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Months later, my brother was born. He came more than a month early. At that moment, my father was near Wolmi-do island with the 1st Marine Division, under communist air attack. My mother had not heard from him in weeks, went to the delivery room knowing only that he was in an area of hard fighting. Ten days later my father’s unit was withdrawn to Japan.

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By chance, a friend said that there had been a message for him. A search of hundreds of notes in the com center revealed one that only said “Lt. j.g. Wynne: Boy. Wife, baby, doing well.” A drive to another base finds a Ham radio operator, then a clear connection to another Ham in California, and a phone link. My mother tells him she has chosen to name the boy Michael. My father is very moved; it is his own father’s name.

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It is several months before he can come back. It was a difficult birth, and my brother is born with terrible colic. My mother is exhausted when he arrives, and collapses in sleep. Here is my father’s home-coming from his first war: He is a new father, rocking his son to sleep in a quiet apartment in California. This tiny boy in his arms is named for his own father, the hero of my father’s world, a man who is fading in a long twilight of his life. On this evening in August of 1953, my father certainly understands how fortunate he is. He is married to a very strong person; he has survived a war that others have not; and he holds his own son in his arms.

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Sixty-four years later, I have the unspeakable good fortune to still have both of my parents. It is Christmas eve, and they are both resting upstairs as I type this in the kitchen. In the morning, my brother, the origin of all the optimism of Christmas ’52, will arrive with his own family. There will be many bright and fun moments tomorrow, but through it all, my thoughts will remain focused on how my family and myself have been the recipients of countless blessings over the decades the little sock first appeared on a tree.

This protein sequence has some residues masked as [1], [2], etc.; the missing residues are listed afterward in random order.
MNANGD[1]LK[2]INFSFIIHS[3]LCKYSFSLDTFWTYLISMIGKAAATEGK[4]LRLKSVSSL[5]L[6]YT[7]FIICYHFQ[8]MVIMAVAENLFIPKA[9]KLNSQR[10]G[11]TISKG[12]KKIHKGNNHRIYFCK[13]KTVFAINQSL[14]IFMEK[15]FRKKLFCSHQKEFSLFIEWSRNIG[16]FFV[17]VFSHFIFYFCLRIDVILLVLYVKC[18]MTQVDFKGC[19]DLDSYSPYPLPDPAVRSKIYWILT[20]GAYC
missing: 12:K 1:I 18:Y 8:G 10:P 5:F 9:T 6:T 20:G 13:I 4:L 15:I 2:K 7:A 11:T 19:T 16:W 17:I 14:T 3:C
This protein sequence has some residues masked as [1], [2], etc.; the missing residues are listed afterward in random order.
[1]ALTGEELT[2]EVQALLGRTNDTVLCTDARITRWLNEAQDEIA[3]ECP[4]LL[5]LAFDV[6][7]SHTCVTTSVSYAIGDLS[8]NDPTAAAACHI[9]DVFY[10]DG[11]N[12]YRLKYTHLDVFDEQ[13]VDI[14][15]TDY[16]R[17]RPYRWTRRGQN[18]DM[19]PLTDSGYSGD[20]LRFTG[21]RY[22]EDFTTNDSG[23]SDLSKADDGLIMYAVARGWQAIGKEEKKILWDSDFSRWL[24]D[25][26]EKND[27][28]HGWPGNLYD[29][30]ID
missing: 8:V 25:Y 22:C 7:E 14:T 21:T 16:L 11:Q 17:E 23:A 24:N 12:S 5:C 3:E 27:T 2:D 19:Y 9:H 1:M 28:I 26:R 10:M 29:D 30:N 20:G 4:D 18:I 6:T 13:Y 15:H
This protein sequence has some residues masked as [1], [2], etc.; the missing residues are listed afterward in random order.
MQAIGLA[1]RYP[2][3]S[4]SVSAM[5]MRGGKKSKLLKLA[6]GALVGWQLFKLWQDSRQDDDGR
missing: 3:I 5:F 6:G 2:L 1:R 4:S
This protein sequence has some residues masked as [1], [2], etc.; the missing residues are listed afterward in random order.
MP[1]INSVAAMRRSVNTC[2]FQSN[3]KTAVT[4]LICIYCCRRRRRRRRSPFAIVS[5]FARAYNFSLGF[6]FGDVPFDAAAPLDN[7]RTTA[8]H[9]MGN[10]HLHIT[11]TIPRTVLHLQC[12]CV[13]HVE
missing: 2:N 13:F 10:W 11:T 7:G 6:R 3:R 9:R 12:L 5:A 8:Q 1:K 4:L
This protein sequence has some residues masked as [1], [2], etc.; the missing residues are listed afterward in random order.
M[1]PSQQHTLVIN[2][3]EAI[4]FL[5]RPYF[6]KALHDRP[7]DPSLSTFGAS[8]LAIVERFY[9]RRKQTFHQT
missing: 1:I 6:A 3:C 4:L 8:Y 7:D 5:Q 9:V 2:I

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May all of you enjoy taking time to consider the parents, both here and past, who made our world and our lives possible. -ww.

 

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Critical Understanding #6, The “Two Minute Test”

Builders:

The “Two Minute Test” is a critical, required before test flight procedure. designed to insure your planes engine and systems will run at full power for two minutes at full static RPM and climb out angle. This simulates the time and power it will take your aircraft to reach pattern altitude. If it has an issue with power after that, making a precautionary landing from that point is vastly easier than having an issue at 300′ AGL.

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This test is nothing new, I published detailed notes on it in our Flight Operations Manual eight years ago, and I wrote stories  about it all the way back to 2002. Unfortunately, I believe less than half of builders do it before taking their first flight. I can think of 5 planes off the top of my head that would not have been damaged or wrecked if the builder had just run this test and discovered he had an issue on the ground instead of at 300′.  I am including this in this Critical Understanding series, because I want to increase the percentage of builders who use it, hopefully to 100%.

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With that goal, we will have line entries for the test, in your Hand Book. I will suggest these at the bottom of this article. If everyone does the test, and logs the results in their Hand Book, we can avoid a lot of needless accidents. If a guy doesn’t want to do it, I can’t force him to, but I’ll be blunt with everyone: if a builder doesn’t do the test, I don’t consider his plane to be airworthy for test flying.